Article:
The orchidectomised rats in our study failed to gain weight normally until its body weight was significantly lower than the rest of the groups. Testosterone reduction due to orchiectomy may have caused the weight loss due to loss of muscle and bone mass [31
]. Testosterone and EL extract were able to prevent these reductions and therefore maintained the weight gain of the orchidectomized rats.
Orchidectomized rat is an accepted model for studying the skeletal effects of androgen deficiency in hypogonadal men [26
]. As expected, the testosterone levels of the orchidectomised rats in our study were significantly reduced while testosterone therapy significantly raised the testosterone levels. Similar results were obtained by other studies whereby orchiectomy had caused 80% reduction in serum testosterone in male rats [32
], while testosterone replacement was able to raise the testosterone levels [33
]. Interestingly, EL extract supplementation to orchidectomized rats at 15
mg/kg for 6
weeks was able to elevate the serum testosterone level significantly. The only published report on the effects of EL on testosterone levels was by Zanoli et al. [34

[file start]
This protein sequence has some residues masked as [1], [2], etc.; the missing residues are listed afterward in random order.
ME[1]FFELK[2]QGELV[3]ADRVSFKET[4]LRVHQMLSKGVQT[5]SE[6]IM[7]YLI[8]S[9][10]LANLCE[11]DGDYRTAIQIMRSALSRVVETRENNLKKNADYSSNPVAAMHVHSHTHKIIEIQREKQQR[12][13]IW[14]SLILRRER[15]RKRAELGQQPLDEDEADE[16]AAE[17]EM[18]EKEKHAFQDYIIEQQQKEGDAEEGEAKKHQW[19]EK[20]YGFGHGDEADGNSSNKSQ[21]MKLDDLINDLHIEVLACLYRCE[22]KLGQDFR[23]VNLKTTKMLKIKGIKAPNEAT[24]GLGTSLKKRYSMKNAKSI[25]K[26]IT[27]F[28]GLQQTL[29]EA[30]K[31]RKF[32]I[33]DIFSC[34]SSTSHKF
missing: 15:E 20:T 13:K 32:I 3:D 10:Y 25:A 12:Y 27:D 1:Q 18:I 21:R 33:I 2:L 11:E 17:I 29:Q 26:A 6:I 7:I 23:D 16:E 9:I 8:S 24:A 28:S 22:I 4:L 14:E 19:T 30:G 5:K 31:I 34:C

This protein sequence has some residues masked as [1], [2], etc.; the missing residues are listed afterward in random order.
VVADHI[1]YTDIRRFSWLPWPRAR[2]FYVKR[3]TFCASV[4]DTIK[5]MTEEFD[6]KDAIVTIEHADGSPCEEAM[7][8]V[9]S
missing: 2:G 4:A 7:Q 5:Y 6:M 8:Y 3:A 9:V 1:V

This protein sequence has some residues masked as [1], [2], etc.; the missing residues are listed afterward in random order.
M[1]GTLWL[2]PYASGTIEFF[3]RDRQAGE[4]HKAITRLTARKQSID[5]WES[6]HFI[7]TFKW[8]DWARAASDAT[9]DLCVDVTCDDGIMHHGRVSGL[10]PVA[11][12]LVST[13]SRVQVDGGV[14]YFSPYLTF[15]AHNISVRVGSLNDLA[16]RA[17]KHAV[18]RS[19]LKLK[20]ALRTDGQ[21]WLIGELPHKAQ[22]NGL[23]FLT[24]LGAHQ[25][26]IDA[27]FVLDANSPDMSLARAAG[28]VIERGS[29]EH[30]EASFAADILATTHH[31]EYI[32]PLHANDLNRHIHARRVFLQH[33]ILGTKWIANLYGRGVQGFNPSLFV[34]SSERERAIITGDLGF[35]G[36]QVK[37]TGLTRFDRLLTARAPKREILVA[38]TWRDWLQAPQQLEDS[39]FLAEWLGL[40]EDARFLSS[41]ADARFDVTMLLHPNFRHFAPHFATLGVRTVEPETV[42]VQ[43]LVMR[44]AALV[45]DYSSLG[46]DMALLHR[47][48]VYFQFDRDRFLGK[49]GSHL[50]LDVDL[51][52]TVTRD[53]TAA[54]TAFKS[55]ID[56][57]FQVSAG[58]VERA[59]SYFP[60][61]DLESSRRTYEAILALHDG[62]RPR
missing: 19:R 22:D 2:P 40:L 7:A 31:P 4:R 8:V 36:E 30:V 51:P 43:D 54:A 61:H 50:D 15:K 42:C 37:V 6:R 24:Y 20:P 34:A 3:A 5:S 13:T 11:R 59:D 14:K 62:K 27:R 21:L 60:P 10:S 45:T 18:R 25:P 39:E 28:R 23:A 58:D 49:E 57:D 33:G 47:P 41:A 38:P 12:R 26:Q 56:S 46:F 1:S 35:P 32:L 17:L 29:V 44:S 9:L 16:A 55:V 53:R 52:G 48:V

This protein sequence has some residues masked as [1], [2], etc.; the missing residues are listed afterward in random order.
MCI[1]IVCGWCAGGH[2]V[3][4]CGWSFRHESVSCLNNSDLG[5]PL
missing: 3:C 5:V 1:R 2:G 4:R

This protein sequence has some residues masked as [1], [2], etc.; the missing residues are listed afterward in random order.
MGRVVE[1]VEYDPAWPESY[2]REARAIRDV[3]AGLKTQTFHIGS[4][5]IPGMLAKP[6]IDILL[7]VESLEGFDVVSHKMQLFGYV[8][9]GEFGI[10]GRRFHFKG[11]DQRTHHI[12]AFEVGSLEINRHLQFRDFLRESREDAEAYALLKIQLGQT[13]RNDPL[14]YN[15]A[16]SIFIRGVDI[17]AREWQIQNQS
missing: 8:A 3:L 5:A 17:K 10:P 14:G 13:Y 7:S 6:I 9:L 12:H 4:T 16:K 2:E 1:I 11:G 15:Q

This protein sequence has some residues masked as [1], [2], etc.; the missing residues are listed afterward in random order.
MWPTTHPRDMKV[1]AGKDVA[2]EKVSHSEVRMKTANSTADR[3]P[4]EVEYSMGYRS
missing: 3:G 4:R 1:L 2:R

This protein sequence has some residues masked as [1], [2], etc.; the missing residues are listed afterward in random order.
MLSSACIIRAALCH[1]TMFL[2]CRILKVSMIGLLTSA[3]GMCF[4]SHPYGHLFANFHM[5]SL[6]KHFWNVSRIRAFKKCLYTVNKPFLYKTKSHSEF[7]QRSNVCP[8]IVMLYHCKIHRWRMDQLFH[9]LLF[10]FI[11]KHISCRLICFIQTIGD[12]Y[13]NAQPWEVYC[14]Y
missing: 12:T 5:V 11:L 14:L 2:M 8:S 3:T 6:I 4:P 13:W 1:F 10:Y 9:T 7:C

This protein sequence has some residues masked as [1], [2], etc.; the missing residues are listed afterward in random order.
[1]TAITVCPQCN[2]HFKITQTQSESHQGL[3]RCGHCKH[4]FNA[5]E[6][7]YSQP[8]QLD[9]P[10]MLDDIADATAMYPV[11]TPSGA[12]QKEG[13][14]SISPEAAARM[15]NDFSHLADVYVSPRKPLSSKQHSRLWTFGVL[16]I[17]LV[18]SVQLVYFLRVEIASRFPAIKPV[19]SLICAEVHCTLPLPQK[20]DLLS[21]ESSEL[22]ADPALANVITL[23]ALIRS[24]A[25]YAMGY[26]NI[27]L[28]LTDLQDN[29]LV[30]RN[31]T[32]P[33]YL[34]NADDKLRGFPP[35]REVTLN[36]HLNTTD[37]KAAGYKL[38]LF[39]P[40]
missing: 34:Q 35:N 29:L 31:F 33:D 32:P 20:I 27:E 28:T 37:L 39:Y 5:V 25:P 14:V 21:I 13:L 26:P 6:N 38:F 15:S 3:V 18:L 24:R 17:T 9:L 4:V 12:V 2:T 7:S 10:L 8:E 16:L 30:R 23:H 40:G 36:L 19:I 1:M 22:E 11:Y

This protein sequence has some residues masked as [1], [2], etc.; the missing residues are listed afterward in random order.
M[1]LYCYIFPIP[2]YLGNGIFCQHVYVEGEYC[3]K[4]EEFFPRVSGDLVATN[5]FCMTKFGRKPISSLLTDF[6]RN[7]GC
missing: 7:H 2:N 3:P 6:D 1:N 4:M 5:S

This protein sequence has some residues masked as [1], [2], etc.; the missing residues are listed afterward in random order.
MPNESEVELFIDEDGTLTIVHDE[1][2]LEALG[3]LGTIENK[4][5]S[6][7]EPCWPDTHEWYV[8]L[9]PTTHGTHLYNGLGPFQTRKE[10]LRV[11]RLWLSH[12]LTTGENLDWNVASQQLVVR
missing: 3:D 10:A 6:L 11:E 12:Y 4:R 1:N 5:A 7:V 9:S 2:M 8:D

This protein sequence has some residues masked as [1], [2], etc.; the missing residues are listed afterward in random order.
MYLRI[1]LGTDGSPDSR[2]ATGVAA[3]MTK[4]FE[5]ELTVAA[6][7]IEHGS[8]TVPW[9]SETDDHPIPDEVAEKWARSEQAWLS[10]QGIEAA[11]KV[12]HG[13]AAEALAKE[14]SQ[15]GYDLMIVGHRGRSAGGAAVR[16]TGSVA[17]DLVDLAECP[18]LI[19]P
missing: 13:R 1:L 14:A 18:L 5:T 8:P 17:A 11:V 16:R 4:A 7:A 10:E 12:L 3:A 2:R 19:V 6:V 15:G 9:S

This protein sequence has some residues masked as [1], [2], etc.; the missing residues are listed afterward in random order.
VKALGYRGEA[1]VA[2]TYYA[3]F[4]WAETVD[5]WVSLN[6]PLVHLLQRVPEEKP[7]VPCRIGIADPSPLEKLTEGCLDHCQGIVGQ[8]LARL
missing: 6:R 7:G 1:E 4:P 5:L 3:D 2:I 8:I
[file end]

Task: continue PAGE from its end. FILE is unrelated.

]. They found that supplementation of EL extract to adult male Sprague–Dawley
rats at 500
mg/kg for 6
days had significantly raised the testosterone levels compared to unsupplemented rats. The dose given to the intact rats by Zanoli et al. [34
] was very much higher than ours, but the duration of treatment was shorter. A daily dose level of 270–350
mg/kg was found to be rather safe without any effects on the liver, kidneys, spleen, and testes [35
The question now is how EL extract was able to raise the testosterone levels in the absence of the testes in our study. In rats, there are other extra testicular sites that synthesize androstenedione and testosterone such as the liver, kidneys and gastro-duodenal tract [36
] but not the adrenal glands [37
]. Besides that, there was significant formation of 20α-dihydropregnenolone, the precursor of testosterone, in all rat tissues. The enzymes involved in testosterone synthesis such as 3β-hydroxysteroid dehydrogenase, 17β and 20α-hydroxysteroid dehydrogenases were also expressed extra-glandularly in rats [36
]. In humans, serum testosterone was detected above the sensitivity threshold even in patients who had undergone surgical bilateral orchiectomy. There is possibility that testosterone production is upregulated in those organs other than testis in surgically castrated patients with detectable serum testosterone measurement [38
All these findings indicated that there will still be testosterone production even in the absence of testes. There is a possibility that EL extract was able to upregulate these extra testicular testosterone production in orchidectomised rats. More importantly, the testosterone-raising ability of EL extract may be responsible for its bone protective effects in orchidectomised rats.